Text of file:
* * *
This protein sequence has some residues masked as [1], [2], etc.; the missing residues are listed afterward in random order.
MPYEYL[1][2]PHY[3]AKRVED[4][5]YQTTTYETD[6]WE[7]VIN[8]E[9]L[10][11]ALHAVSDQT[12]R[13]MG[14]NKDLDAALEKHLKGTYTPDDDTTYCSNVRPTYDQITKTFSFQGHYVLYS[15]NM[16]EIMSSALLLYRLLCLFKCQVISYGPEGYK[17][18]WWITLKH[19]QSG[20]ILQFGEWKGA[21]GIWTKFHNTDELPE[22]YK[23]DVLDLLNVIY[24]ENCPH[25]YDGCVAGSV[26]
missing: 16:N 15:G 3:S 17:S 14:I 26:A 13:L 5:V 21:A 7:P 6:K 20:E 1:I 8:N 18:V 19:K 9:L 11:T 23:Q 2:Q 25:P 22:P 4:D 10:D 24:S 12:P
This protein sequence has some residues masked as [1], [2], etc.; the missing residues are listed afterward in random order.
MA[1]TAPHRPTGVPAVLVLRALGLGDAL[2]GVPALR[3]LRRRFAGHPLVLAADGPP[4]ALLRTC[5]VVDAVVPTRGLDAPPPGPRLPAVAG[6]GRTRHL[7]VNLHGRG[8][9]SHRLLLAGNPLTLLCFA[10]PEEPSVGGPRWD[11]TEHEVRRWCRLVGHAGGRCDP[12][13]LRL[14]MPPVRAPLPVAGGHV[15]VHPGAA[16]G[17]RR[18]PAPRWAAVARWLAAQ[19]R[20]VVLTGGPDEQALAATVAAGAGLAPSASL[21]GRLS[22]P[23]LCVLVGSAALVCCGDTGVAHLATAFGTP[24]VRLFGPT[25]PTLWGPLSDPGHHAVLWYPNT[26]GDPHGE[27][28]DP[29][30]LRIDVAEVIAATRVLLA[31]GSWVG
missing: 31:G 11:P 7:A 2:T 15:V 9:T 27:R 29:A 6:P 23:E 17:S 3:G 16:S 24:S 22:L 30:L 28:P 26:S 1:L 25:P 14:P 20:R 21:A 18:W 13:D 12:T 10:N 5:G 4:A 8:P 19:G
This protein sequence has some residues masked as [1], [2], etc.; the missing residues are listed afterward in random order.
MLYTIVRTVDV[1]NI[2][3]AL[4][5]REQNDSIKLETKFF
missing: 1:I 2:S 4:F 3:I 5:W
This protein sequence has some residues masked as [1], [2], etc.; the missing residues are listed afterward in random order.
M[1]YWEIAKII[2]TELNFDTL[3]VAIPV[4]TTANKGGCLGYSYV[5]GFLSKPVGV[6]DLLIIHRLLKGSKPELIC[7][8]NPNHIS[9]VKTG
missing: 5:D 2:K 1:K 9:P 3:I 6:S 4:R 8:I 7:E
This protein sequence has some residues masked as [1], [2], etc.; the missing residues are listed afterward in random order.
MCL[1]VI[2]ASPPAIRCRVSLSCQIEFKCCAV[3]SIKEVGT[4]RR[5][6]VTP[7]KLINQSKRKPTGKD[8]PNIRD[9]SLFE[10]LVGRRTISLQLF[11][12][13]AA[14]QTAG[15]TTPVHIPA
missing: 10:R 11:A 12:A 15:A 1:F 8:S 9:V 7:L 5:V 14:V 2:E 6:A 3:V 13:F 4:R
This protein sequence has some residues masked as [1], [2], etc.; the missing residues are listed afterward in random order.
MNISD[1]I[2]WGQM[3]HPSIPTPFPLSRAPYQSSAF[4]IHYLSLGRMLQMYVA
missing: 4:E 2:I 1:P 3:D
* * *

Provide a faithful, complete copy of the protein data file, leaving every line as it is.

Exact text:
This protein sequence has some residues masked as [1], [2], etc.; the missing residues are listed afterward in random order.
MPYEYL[1][2]PHY[3]AKRVED[4][5]YQTTTYETD[6]WE[7]VIN[8]E[9]L[10][11]ALHAVSDQT[12]R[13]MG[14]NKDLDAALEKHLKGTYTPDDDTTYCSNVRPTYDQITKTFSFQGHYVLYS[15]NM[16]EIMSSALLLYRLLCLFKCQVISYGPEGYK[17][18]WWITLKH[19]QSG[20]ILQFGEWKGA[21]GIWTKFHNTDELPE[22]YK[23]DVLDLLNVIY[24]ENCPH[25]YDGCVAGSV[26]
missing: 16:N 15:G 3:S 17:S 14:I 26:A 13:L 5:V 21:A 7:P 6:K 20:E 1:I 8:N 18:V 19:K 9:L 11:T 23:Q 2:Q 25:P 22:P 4:D 10:D 24:S 12:P
This protein sequence has some residues masked as [1], [2], etc.; the missing residues are listed afterward in random order.
MA[1]TAPHRPTGVPAVLVLRALGLGDAL[2]GVPALR[3]LRRRFAGHPLVLAADGPP[4]ALLRTC[5]VVDAVVPTRGLDAPPPGPRLPAVAG[6]GRTRHL[7]VNLHGRG[8][9]SHRLLLAGNPLTLLCFA[10]PEEPSVGGPRWD[11]TEHEVRRWCRLVGHAGGRCDP[12][13]LRL[14]MPPVRAPLPVAGGHV[15]VHPGAA[16]G[17]RR[18]PAPRWAAVARWLAAQ[19]R[20]VVLTGGPDEQALAATVAAGAGLAPSASL[21]GRLS[22]P[23]LCVLVGSAALVCCGDTGVAHLATAFGTP[24]VRLFGPT[25]PTLWGPLSDPGHHAVLWYPNT[26]GDPHGE[27][28]DP[29][30]LRIDVAEVIAATRVLLA[31]GSWVG
missing: 31:G 11:P 7:A 2:T 15:V 9:T 27:R 29:A 6:P 23:E 17:S 3:G 16:S 24:S 22:L 30:L 28:P 26:S 1:L 25:P 14:P 20:R 21:A 18:W 13:D 12:T 10:N 5:G 4:A 8:P 19:G
This protein sequence has some residues masked as [1], [2], etc.; the missing residues are listed afterward in random order.
MLYTIVRTVDV[1]NI[2][3]AL[4][5]REQNDSIKLETKFF
missing: 1:I 2:S 4:F 3:I 5:W
This protein sequence has some residues masked as [1], [2], etc.; the missing residues are listed afterward in random order.
M[1]YWEIAKII[2]TELNFDTL[3]VAIPV[4]TTANKGGCLGYSYV[5]GFLSKPVGV[6]DLLIIHRLLKGSKPELIC[7][8]NPNHIS[9]VKTG
missing: 5:D 2:K 1:K 9:P 3:I 6:S 4:R 8:I 7:E
This protein sequence has some residues masked as [1], [2], etc.; the missing residues are listed afterward in random order.
MCL[1]VI[2]ASPPAIRCRVSLSCQIEFKCCAV[3]SIKEVGT[4]RR[5][6]VTP[7]KLINQSKRKPTGKD[8]PNIRD[9]SLFE[10]LVGRRTISLQLF[11][12][13]AA[14]QTAG[15]TTPVHIPA
missing: 10:R 11:A 12:A 15:A 1:F 8:S 9:V 7:L 5:V 14:V 2:E 6:A 3:V 13:F 4:R
This protein sequence has some residues masked as [1], [2], etc.; the missing residues are listed afterward in random order.
MNISD[1]I[2]WGQM[3]HPSIPTPFPLSRAPYQSSAF[4]IHYLSLGRMLQMYVA
missing: 4:E 2:I 1:P 3:D